FBI, Apple eye new fight over encryption

FBI, Apple eye new fight over encryption
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The FBI and Apple could be heading for a new fight over access to a dead terrorist's iPhone.

This time, law enforcement officials are seeking to unlock the iPhone belonging to Dahir Adan, whom authorities say committed September's mass stabbing in a St. Cloud, Minn. shopping mall.

"Dahir Adan's iPhone is locked and we are in the process of assessing our legal and technical options to gain access to this device and the data it may contain," FBI special agent Rich Thornton told reporters Friday.


Sound familiar? It's not the first time the FBI has found itself unable, after a violent terrorist attack, to access an iPhone to gain information it believes crucial to the investigation.

In early 2016, that was the situation in San Bernardino, Calif., where the FBI wanted access to the phone of a married couple that was inspired by the Islamic State in Iraq and Syria and carried out a mass shooting.

The San Bernardino case put the battle over unbreakable encryption in the national spotlight, pitting the federal government's top law enforcement agency against one of Silicon Valley's heavyweights.

Apple refused to unlock the San Bernardino shooter's iPhone. Ultimately, the FBI was forced to hire an outside contractor to break into the phone for them. The controversy brought pressure on lawmakers, who took tough stands on the issue and sought to pass legislation.

A number of high-profile lawmakers, including Sens. John McCainJohn Sidney McCainDem gains put Sunbelt in play for 2020 Trump set to have close ally Graham in powerful chairmanship Cindy McCain takes aim at Trump: We need a strong leader, 'not a negative Nancy' MORE (R-Ariz.) and Dianne FeinsteinDianne Emiel FeinsteinTrump set to have close ally Graham in powerful chairmanship Lawmakers say California will eventually get emergency funding for fire relief Top Dems: DOJ position on Whitaker appointment 'fatally flawed' MORE (Calif.), the top Democrat on the Senate Intelligence Committee, as well as law enforcement agencies argue that unbreakable encryption prevents police and intelligence agencies from getting at important evidence. They believe that all encryption should be required to include some mechanism to allow police to recover data.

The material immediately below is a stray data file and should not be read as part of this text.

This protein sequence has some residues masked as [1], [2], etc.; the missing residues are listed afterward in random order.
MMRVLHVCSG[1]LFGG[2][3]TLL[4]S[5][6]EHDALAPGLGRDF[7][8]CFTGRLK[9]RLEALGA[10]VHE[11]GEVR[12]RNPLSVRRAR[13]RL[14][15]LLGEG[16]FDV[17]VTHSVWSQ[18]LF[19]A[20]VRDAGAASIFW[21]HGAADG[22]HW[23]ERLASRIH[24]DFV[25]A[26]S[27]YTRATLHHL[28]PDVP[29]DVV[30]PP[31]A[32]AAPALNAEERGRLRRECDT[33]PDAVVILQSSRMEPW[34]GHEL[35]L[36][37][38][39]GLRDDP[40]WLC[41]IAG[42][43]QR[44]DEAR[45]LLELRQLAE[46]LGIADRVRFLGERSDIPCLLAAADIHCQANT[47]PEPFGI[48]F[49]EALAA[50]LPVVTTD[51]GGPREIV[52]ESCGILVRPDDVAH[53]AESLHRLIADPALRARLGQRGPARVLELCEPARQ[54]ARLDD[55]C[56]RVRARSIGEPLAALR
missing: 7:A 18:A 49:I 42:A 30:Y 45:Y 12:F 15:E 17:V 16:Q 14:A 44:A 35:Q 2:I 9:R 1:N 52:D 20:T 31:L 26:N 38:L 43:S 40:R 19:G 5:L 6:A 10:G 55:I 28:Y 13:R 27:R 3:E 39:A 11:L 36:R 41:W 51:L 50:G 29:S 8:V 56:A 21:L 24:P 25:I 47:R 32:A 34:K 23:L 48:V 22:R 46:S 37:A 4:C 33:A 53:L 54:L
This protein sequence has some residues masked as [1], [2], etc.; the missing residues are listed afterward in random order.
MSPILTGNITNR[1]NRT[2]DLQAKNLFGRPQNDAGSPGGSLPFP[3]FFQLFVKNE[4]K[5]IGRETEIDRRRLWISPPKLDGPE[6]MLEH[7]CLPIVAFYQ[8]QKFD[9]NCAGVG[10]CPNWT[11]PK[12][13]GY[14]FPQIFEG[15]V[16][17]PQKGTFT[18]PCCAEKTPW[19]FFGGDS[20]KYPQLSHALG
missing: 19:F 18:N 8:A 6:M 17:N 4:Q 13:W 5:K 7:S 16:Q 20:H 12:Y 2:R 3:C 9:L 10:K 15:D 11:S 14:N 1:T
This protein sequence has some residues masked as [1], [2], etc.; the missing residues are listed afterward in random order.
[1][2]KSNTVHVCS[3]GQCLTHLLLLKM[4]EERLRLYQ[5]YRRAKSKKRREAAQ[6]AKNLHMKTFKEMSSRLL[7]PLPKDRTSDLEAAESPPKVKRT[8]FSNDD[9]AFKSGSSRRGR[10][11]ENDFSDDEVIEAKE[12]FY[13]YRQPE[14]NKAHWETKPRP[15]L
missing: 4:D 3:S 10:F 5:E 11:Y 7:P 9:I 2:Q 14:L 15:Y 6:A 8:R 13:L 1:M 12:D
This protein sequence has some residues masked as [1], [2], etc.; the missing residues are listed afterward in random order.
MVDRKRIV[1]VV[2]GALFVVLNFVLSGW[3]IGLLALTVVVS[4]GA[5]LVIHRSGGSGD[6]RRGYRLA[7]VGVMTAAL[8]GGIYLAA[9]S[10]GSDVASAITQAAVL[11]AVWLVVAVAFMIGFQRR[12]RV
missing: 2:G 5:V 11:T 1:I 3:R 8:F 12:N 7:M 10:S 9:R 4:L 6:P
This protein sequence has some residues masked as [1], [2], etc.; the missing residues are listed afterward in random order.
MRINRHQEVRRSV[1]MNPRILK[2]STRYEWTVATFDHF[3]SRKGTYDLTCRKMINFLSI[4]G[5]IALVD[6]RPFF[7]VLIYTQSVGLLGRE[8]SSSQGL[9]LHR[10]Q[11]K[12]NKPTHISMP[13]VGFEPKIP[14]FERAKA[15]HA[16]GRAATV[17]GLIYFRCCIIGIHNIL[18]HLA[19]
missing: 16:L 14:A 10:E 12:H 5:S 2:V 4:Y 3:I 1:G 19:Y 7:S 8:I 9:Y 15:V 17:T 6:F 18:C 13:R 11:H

Opponents see a host of problems. Encryption is a critical component of online commerce, protecting personal information and halting foreign attackers from stealing intellectual property. Creating so-called "backdoors" means trusting someone to guard the keys to backdoors.

A recent leak of NSA source code shows how difficult it can be to keep those keys secure. And by creating the backdoors, tech companies increase the complexity of their code, likely creating more coding errors that hackers could exploit.

After San Bernardino, there was a flurry of activity to try to rein in encryption, ranging from a bill that would have forced tech companies to help break encryption. That legislation from Feinstein and Senate Intelligence Committee Chairman Richard BurrRichard Mauze BurrFDA tobacco crackdown draws fire from right Rand Paul blocking Trump counterterrorism nominee Senate panel seeks interview with Steve Bannon, lawyer says MORE (R-N.C.) was met with criticism from privacy advocates and security watchdogs.

The encryption debate is fueled by other cases as well. Police departments hold large caches of phones they hope to break into to investigate a range of other crimes. McCain often argues that encryption is bolstering the child pornography industry. 

But the terror cases have sparked the most debate and with the election a month away, a new fight over encryption could thrust the issue into the 2016 race.

Donald TrumpDonald John TrumpBroward County official Brenda Snipes submits resignation after criticism Retired lieutenant general tears into Trump over attacks against Navy SEAL: 'Disgusting' Senate barrels toward showdown over Trump's court picks MORE jumped into the debate after the San Bernardino shootings, calling for a boycott of Apple products until the issue was resolved.

Last month, FBI Director James Comey called for delaying any further conversations about encryption until 2017 when cooler heads might prevail.

But if terrorism moves the conversation the way it did last time, that may prove to be wishful thinking.



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